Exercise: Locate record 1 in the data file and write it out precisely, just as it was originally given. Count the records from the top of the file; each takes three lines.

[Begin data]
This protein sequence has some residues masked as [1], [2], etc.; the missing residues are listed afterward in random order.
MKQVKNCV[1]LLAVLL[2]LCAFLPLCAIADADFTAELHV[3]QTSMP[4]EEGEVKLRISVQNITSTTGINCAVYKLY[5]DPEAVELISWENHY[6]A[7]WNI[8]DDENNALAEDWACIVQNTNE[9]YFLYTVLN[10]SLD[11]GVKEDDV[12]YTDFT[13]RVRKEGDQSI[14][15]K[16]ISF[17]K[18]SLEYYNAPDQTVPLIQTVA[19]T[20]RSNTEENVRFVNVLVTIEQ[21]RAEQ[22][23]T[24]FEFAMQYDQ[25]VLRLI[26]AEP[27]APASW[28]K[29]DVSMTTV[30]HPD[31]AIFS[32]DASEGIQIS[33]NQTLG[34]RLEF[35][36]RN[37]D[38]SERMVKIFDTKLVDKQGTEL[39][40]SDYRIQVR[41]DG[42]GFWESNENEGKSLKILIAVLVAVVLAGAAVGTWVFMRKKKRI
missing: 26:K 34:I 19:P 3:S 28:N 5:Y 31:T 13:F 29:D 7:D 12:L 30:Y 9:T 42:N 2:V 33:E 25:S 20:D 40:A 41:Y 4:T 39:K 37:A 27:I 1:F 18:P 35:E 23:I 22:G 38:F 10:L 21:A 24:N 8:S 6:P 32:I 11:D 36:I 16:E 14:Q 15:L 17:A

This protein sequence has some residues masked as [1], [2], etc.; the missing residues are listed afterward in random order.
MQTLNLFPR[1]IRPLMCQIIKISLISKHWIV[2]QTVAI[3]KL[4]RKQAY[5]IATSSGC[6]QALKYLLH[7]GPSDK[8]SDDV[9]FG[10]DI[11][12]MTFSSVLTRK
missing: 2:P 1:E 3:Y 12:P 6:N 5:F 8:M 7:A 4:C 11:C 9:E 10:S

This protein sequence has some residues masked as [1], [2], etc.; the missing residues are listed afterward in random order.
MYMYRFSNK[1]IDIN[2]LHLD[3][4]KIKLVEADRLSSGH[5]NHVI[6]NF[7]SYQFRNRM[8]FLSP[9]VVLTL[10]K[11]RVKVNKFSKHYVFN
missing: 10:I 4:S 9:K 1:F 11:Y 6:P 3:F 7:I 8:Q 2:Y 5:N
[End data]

This protein sequence has some residues masked as [1], [2], etc.; the missing residues are listed afterward in random order.
MKQVKNCV[1]LLAVLL[2]LCAFLPLCAIADADFTAELHV[3]QTSMP[4]EEGEVKLRISVQNITSTTGINCAVYKLY[5]DPEAVELISWENHY[6]A[7]WNI[8]DDENNALAEDWACIVQNTNE[9]YFLYTVLN[10]SLD[11]GVKEDDV[12]YTDFT[13]RVRKEGDQSI[14][15]K[16]ISF[17]K[18]SLEYYNAPDQTVPLIQTVA[19]T[20]RSNTEENVRFVNVLVTIEQ[21]RAEQ[22][23]T[24]FEFAMQYDQ[25]VLRLI[26]AEP[27]APASW[28]K[29]DVSMTTV[30]HPD[31]AIFS[32]DASEGIQIS[33]NQTLG[34]RLEF[35][36]RN[37]D[38]SERMVKIFDTKLVDKQGTEL[39][40]SDYRIQVR[41]DG[42]GFWESNENEGKSLKILIAVLVAVVLAGAAVGTWVFMRKKKRI
missing: 26:K 34:I 19:P 3:S 28:N 5:Y 31:T 13:F 29:D 7:D 12:L 30:Y 9:T 42:N 2:V 33:E 25:S 20:D 40:A 41:Y 4:T 39:K 37:A 27:I 1:F 18:P 35:E 23:I 22:G 38:F 10:L 21:A 24:N 8:S 6:P 32:I 11:D 36:I 16:E 14:Q 15:L 17:A